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Keyword: soil moisture

Forest productivity varies with soil moisture more than temperature in a small montane watershed

Publications Posted on: October 04, 2018
Mountainous terrain creates variability in microclimate, including nocturnal cold air drainage and resultant temperature inversions. Driven by the elevational temperature gradient, vapor pressure deficit (VPD) also varies with elevation. Soil depth and moisture availability often increase from ridgetop to valley bottom. These variations complicate predictions of forest productivity and other biological responses.

High soil temperature data archive

Projects Posted on: June 07, 2018
High Soil Temperature Data Archive - From Prescribed Fires and Wildfires across the Western US.

The complexities behind restoration and reforestation efforts

Science Spotlights Posted on: July 24, 2017
Restoration and reforestation using nursery-produced seedlings can be an effective means of increasing successful establishment and rapid growth following outplanting. This, in turn, can accelerate the recovery trajectory of these ecosystems. However, in many ecosystems of the world, seasonal changes as well as changing climate can create dry conditions that are not favorable to seedling establishment.

Bark beetle-induced tree mortality alters stand energy budgets due to water budget changes

Publications Posted on: December 30, 2016
Insect outbreaks are major disturbances that affect a land area similar to that of forest fires across North America. The recent mountain pine bark beetle (Dendroctonus ponderosae) outbreak and its associated blue stain fungi (Grosmannia clavigera) are impacting water partitioning processes of forests in the Rocky Mountain region as the spatially heterogeneous disturbance spreads across the landscape.

Stocktype and grass suppression accelerate the restoration trajectory of Acacia koa in Hawaiian montane ecosystems

Publications Posted on: March 29, 2016
Restoring degraded mesic-montane forests represents a major challenge in maintaining functioning ecosystems throughout the tropics. A key example of this lies in Hawai‘i, where restoring native koa (Acacia koa, A. Gray) forests are a top conservation and forestry priority because of the critical habitat and high-value timber products that they provide.

Fire and fire-surrogate study: Soil moisture availability

Projects Posted on: December 15, 2015
Forests in the western United States are more dense and have more down fuels now than under historic conditions, mostly due to anthropogenic influences such as grazing and fire-suppression. Managers have recognized this problem and have acted to reduce stem density and fuels by thinning, burning, and/or fuel treatments. This Fire and Fire-Surrogate (FFS) study evaluates prescribed fire, thinning, and various mechanical treatment methods for treating, removing, or using woody biomass.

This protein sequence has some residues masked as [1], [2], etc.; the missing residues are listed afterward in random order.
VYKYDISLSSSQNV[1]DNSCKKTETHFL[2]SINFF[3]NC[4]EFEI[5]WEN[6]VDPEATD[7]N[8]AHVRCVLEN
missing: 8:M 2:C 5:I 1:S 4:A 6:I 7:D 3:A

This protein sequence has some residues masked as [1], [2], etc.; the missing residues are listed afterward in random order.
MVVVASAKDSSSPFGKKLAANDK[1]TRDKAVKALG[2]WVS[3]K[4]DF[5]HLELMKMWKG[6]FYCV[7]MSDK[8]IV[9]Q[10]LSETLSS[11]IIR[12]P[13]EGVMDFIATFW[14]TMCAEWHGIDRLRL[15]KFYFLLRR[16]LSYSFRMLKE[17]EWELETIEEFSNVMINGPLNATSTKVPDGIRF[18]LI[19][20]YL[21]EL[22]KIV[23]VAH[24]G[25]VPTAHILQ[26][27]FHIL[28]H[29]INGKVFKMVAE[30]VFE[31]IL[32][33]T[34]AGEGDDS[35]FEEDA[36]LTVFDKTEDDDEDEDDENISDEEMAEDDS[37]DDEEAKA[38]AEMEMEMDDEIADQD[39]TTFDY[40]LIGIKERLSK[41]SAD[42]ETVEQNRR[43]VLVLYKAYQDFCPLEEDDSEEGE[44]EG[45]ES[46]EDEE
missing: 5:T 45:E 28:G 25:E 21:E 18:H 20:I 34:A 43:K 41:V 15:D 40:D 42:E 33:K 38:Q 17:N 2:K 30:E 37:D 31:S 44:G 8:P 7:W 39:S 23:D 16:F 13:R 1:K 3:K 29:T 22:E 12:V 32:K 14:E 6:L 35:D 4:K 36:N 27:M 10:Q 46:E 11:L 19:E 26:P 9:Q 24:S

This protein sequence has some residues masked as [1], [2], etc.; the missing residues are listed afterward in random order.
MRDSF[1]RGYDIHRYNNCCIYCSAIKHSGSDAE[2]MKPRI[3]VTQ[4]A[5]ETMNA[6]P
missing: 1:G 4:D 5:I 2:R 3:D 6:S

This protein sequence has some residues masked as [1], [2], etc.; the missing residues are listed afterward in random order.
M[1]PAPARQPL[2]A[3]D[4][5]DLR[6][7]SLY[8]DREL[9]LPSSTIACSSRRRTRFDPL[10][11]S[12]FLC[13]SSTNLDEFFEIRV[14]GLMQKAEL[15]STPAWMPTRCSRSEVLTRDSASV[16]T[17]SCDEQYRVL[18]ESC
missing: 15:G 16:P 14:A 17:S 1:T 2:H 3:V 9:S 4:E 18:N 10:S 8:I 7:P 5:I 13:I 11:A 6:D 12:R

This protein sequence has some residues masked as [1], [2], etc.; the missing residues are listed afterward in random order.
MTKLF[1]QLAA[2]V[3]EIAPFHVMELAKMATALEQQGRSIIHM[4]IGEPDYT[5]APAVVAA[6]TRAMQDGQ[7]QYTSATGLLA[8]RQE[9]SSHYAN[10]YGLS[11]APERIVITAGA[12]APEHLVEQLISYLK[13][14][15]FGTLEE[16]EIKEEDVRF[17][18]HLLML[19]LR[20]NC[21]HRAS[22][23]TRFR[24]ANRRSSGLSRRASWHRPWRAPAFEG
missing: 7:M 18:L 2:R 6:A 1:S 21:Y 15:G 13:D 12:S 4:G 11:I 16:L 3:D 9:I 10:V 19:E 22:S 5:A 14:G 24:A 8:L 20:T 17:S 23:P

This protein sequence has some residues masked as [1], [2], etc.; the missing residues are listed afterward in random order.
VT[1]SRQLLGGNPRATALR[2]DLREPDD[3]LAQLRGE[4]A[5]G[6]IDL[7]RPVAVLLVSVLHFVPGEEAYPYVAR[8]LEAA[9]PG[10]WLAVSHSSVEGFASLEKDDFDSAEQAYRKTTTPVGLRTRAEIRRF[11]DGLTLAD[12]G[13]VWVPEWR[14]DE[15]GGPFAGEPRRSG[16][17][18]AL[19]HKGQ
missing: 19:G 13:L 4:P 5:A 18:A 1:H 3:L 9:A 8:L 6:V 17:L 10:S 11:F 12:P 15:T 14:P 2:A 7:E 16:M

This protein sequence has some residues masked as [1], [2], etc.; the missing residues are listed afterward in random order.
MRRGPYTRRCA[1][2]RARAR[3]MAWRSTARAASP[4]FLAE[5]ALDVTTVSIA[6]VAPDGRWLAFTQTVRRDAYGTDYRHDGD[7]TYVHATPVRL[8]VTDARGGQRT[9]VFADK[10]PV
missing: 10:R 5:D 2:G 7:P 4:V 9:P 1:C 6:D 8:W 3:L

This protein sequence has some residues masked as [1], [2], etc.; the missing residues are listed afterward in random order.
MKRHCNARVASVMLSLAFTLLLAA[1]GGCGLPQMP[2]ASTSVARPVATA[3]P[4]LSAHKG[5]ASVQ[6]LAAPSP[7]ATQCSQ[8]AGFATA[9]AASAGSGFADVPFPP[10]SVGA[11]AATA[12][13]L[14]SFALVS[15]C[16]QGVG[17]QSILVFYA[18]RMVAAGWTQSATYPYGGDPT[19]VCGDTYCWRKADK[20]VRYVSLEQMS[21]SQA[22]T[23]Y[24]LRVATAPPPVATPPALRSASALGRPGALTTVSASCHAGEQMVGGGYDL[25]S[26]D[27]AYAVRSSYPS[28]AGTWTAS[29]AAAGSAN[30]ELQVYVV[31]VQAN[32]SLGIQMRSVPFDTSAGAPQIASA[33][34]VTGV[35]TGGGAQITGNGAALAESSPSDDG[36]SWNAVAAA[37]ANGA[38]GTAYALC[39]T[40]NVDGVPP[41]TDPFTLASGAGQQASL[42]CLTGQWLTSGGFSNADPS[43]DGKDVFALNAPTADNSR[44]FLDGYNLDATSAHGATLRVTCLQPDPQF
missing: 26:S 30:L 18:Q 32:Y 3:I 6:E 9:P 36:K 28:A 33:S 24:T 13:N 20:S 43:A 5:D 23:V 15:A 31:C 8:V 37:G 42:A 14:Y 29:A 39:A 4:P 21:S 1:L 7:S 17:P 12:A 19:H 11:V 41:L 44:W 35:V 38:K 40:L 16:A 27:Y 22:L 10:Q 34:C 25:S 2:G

Prescribed fire, soil inorganic nitrogen dynamics, and plant responses in a semiarid grassland

Publications Posted on: October 05, 2015
In arid and semiarid ecosystems, fire can potentially affect ecosystem dynamics through changes in soil moisture, temperature, and nitrogen cycling, as well as through direct effects on plant meristem mortality. We examined effects of annual and triennial prescribed fires conducted in early spring on soil moisture, temperature, and N, plant growth, and plant N content in semiarid shortgrass steppe.

Modeling soil heating and moisture evaporation during fires

Projects Posted on: April 14, 2015
Increasing use of prescribed fire by land managers and increasing likelihood of wildfires due to climate change creates a need to improve tools modelling extreme heating of soils during fires. Rocky Mountain Research scientist William Massman addressed this issue by developing and testing of a novel numerical model of soil evaporation and transport of heat, soil moisture, and water vapor under extreme conditions produced by wildfires.

Linkages between grazing history and herbivore exclusion on decomposition rates in mineral soils of subalpine grasslands

Publications Posted on: September 27, 2013
Herbivore-driven changes to soil properties can influence the decomposition rate of organic material and therefore soil carbon cycling within grassland ecosystems. We investigated how aboveground foraging mammalian and invertebrate herbivores affect mineral soil decomposition rates and associated soil properties in two subalpine vegetation types (shortgrass and tall-grass) with different grazing histories.

Biodiversity effects on ecosystem function due to land use: The case of buffel savannas in the Sky Islands Seas in the central region of Sonora

Publications Posted on: September 16, 2013
Buffel savannas have been an important landscape on cattle grazing ranches in Sonora over the past 50 years or more. Changes in land use result in biodiversity changes that may produce ecosystem functional changes; however, these are less well documented. Although fire driven processes have been proposed for Buffel savannas, this is not generally the case, and other processes seem to be driving ecosystem function.

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